In today’s fast-paced digital world, the demands of desk jobs can sometimes leave us feeling disconnected from the tangible sense of accomplishment. Unlike traditional roles that involve physical labor, office tasks often lack that immediate gratification of seeing a job well done. However, there’s an unconventional solution that has gained traction among professionals aiming to bridge this gap: incorporating LEGO sets into their work routine. In this article, we’ll explore why building LEGO sets at work can significantly boost your productivity and provide that much-needed sense of progress.
The Link Between Accomplishment and Physical Progress
Think back to a time when you engaged in a physical task, like gardening or crafting. The sweat and effort expended may not have been the most enjoyable experience, but there was a remarkable sense of accomplishment once the job was completed. You could turn around and see the tangible results of your labor—a well-tended garden, a beautifully crafted piece of art, or a stack of neatly arranged bricks. This immediate visual feedback provides a powerful motivation and a sense of purpose that’s often missing in modern office settings.
Our innate desire for accomplishment leads us to seek out ways to replicate this experience, even in the world of digital work. Desk jobs, by their nature, seldom offer the same tangible evidence of progress. This is where LEGO sets come into play.
A Productivity Strategy Inspired by LEGO
One individual who recognized the potential of LEGO in improving productivity is Fokke Zandbergen, a senior engineer at Zapier. He drew inspiration from an article that highlighted the combination of simple LEGO bricks with the Pomodoro technique—a time management method. The concept was straightforward: work for 25 minutes, place a brick on a platform, then take a five-minute break. The end goal was to have a physical representation of the day’s work at the close of business.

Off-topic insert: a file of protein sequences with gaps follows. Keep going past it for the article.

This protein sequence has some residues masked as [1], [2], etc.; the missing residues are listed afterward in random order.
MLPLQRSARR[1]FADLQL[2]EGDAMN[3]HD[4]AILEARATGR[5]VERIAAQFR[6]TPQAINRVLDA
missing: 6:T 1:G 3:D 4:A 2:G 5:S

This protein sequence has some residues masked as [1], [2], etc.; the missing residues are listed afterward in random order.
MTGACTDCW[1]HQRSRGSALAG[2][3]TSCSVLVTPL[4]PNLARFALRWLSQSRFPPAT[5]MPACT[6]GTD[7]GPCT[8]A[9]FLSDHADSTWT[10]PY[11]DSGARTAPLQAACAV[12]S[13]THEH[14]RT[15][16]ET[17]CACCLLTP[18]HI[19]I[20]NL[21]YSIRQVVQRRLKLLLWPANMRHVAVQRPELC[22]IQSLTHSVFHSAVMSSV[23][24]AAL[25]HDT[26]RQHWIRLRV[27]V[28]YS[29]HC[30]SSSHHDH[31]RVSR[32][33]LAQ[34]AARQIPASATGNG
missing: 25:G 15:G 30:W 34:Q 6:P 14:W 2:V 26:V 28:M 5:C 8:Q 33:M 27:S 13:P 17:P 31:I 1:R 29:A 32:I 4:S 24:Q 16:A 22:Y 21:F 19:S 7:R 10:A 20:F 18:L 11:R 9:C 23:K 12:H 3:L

Fokke adapted this strategy and introduced a few modifications to make it even more effective. First, he positioned the LEGO bricks across the room, requiring him to get up and walk to them after each completed task. This not only encouraged movement but also provided a brief opportunity to look outside the window and refresh his mind.
Second, he abandoned the Pomodoro timer in favor of a more flexible approach. Instead of adhering to strict 25-minute intervals, he focused on choosing a specific task, working on it, logging his progress, and then taking a break.
But the most significant innovation was Fokke’s use of color-coded LEGO bricks to indicate how he felt about his work session. Red bricks signified a less productive period, yellow bricks marked an okay session, and blue bricks represented a highly productive period. This simple visual cue allowed him to reflect on the quality of his work and make improvements as needed.
While this LEGO-based productivity system worked well for Fokke on many days, there were times when he’d forget to use it. On those occasions, his productivity noticeably suffered. In an attempt to enhance his motivation, he tried placing snacks next to the LEGO bricks, thinking that the prospect of a treat would encourage him to get up and continue working. However, this approach still fell short of maintaining consistency.
Building Towards Success
To address the issue of resetting progress at the end of each day, Fokke embarked on a more ambitious project: constructing an entire LEGO set. His wife and children had gifted him the Saturn V model, a complex build consisting of 330 steps (with some steps requiring repetition), ensuring it would keep him occupied for a considerable period.
The key benefit of this approach is the ability to witness tangible progress every day, providing the motivation that traditional to-do list apps and time-tracking tools lack. Fokke emphasized that it’s easy to disregard digital tools that don’t actively obstruct your work, but a physical LEGO set in your office is a constant, undeniable reminder of your goals.
Conclusion: Reaping the Benefits of LEGO Sets in Your Office
In a world dominated by digital tasks and time management apps, it may seem unconventional to build LEGO sets at work. However, as Fokke’s experience demonstrates, the practice offers a unique way to bridge the gap between the digital world and the innate human desire for accomplishment.
If you’re seeking a strategy to make your workday more productive, consider incorporating LEGO sets into your workspace. Whether you adapt Fokke’s color-coded system, replicate his practice of breaking down tasks, or embark on a grand LEGO project of your own, the tangible progress and sense of accomplishment provided by LEGO sets may be just the missing piece in your work routine. Give it a try, and you might find yourself building success brick by brick.